A state championship title later, the high school has about 50 kids participating on several different video game competitive teams — from the racing-soccer hybrid Rocket League to team-based shooter Overwatch. The school last January was the first in the state to have varsity letters approved by the school district for esports athletes.
All kinds of kids
There are three broad buckets kids in school esports programs might fall into: Students for whom team sports are nothing new; students who would never consider school athletic program tryouts; and students who, frankly, would seldom think to try at most anything school-related.
What do each get out of it?
Chris Aviles, an esports coach and self-proclaimed “data nerd,” will first say that, for the student involved in other school sports — they aren’t giving anything up.
“Overwhelmingly, what we’re seeing in the data is that kids are not abandoning traditional sports to play esports,” he said. “For instance, if I’m a basketball player and our winter season is (the video game) Overwatch, I’m not quitting basketball to play on that esports team. We’re attracting students who are going to find ways to play this in their free time anyways.”
For those who don’t have an interest in traditional sports (which Aviles hinted might be up to 75% of those involved), this might be the only team activity they’ve ever participated in. What they get out of it is all the same life skills they would get out of other team-based extracurricular activities.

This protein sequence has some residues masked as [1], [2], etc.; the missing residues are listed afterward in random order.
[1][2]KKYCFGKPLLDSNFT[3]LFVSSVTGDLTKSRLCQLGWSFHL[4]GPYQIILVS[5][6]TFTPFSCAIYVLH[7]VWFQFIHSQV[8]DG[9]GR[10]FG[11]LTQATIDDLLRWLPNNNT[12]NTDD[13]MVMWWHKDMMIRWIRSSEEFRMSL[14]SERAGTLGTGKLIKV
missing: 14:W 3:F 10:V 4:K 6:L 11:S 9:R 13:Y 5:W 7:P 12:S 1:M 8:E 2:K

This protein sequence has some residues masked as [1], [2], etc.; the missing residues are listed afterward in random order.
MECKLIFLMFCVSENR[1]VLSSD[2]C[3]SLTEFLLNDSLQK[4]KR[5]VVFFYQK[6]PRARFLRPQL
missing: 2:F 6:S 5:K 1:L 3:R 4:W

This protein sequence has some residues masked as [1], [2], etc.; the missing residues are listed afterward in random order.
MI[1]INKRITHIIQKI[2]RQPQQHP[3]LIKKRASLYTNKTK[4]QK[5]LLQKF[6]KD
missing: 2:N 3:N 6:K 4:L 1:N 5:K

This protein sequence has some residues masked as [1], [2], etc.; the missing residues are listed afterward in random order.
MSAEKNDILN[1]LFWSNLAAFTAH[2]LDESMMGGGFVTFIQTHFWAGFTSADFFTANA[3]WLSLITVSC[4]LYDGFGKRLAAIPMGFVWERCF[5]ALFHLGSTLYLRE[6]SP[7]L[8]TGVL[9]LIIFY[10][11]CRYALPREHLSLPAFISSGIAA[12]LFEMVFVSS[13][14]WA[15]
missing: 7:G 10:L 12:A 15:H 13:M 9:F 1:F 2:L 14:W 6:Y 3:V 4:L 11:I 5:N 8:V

“(Additionally,) around 12% of the league is a student with special needs or a disability,” Aviles added, “so, some might not be able to participate in traditional sports, but can find homes on these esports teams.”
Traci Sellers, another teacher and esports coach, said the transformative potential of these competitive leagues might be most apparent in the third category of student: The one that not only wouldn’t take part in sports, but scarcely takes an interest in academics either.
“We’ve actually had a lot of that, and having this team-based activity that they’re comfortable with and feel they have skill at — they’re excited to come to school now because of this program, because it allows them to be on this team,” she said. “It’s really great.”
“Our district saw how much of an impact it was having on kids in our school, and this past summer they gave us the equipment that was needed in order to actually participate at school,” Sellers said. “Now, we have probably one of the best esports rooms at the high school level in the state.”
Don’t let preconceptions about video games deceive you.